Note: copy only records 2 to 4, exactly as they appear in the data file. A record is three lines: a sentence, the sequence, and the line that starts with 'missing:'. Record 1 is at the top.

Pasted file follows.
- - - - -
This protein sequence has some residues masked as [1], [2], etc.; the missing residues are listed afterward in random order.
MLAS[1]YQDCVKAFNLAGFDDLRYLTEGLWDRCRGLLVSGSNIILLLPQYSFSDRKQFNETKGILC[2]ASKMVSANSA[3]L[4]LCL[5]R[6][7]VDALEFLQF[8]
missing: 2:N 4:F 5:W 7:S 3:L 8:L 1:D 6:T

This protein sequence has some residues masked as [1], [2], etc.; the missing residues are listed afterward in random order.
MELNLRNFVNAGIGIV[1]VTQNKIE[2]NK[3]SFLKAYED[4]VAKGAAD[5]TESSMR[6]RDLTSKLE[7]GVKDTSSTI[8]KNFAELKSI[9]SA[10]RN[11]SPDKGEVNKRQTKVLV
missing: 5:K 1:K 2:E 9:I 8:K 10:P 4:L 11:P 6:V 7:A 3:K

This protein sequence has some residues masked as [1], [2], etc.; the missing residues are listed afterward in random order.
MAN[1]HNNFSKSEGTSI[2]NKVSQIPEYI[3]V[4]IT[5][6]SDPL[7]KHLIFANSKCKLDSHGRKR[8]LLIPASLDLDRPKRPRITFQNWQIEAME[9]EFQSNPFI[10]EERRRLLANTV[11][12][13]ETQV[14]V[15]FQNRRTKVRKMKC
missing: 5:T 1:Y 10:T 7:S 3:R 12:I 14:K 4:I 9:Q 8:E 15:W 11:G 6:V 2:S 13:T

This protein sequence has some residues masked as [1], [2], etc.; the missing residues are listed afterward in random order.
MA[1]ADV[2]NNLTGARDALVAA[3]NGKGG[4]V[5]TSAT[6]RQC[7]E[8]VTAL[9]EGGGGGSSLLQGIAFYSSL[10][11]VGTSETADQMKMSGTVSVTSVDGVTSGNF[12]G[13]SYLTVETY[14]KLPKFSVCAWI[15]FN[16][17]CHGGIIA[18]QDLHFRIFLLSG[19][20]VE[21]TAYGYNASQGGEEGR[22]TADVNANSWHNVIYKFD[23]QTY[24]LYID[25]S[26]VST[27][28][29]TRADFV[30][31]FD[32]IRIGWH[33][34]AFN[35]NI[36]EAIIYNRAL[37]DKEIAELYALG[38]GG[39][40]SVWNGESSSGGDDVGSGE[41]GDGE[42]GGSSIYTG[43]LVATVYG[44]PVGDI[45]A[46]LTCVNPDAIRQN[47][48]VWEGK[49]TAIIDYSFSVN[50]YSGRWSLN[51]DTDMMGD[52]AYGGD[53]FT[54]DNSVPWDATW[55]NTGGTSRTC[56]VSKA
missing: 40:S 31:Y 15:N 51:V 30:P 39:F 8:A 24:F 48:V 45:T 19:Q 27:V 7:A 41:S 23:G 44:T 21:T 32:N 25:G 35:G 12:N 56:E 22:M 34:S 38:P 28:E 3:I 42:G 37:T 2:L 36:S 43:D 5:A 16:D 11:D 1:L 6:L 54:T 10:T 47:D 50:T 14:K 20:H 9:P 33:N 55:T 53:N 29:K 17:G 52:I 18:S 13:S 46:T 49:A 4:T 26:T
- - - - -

This protein sequence has some residues masked as [1], [2], etc.; the missing residues are listed afterward in random order.
MELNLRNFVNAGIGIV[1]VTQNKIE[2]NK[3]SFLKAYED[4]VAKGAAD[5]TESSMR[6]RDLTSKLE[7]GVKDTSSTI[8]KNFAELKSI[9]SA[10]RN[11]SPDKGEVNKRQTKVLV
missing: 5:K 1:K 2:E 9:I 8:K 10:P 4:L 11:P 6:V 7:A 3:K

This protein sequence has some residues masked as [1], [2], etc.; the missing residues are listed afterward in random order.
MAN[1]HNNFSKSEGTSI[2]NKVSQIPEYI[3]V[4]IT[5][6]SDPL[7]KHLIFANSKCKLDSHGRKR[8]LLIPASLDLDRPKRPRITFQNWQIEAME[9]EFQSNPFI[10]EERRRLLANTV[11][12][13]ETQV[14]V[15]FQNRRTKVRKMKC
missing: 5:T 1:Y 10:T 7:S 3:R 12:I 14:K 4:I 9:Q 8:E 15:W 11:G 6:V 2:S 13:T

This protein sequence has some residues masked as [1], [2], etc.; the missing residues are listed afterward in random order.
MA[1]ADV[2]NNLTGARDALVAA[3]NGKGG[4]V[5]TSAT[6]RQC[7]E[8]VTAL[9]EGGGGGSSLLQGIAFYSSL[10][11]VGTSETADQMKMSGTVSVTSVDGVTSGNF[12]G[13]SYLTVETY[14]KLPKFSVCAWI[15]FN[16][17]CHGGIIA[18]QDLHFRIFLLSG[19][20]VE[21]TAYGYNASQGGEEGR[22]TADVNANSWHNVIYKFD[23]QTY[24]LYID[25]S[26]VST[27][28][29]TRADFV[30][31]FD[32]IRIGWH[33][34]AFN[35]NI[36]EAIIYNRAL[37]DKEIAELYALG[38]GG[39][40]SVWNGESSSGGDDVGSGE[41]GDGE[42]GGSSIYTG[43]LVATVYG[44]PVGDI[45]A[46]LTCVNPDAIRQN[47][48]VWEGK[49]TAIIDYSFSVN[50]YSGRWSLN[51]DTDMMGD[52]AYGGD[53]FT[54]DNSVPWDATW[55]NTGGTSRTC[56]VSKA
missing: 40:S 31:Y 15:N 51:V 30:P 39:F 8:A 24:F 48:V 45:T 19:Q 27:V 7:A 41:S 23:G 44:T 21:T 32:N 25:G 35:G 12:N 56:E 22:M 34:S 38:P 28:E 3:I 42:G 37:T 2:L 36:S 43:D 5:A 16:D 11:D 1:L 6:L 54:T 10:T 47:D 50:T 14:K 20:H 9:P 33:N 55:T 53:N 29:K 17:G 52:I 18:S 13:S 46:T 49:A 4:T 26:T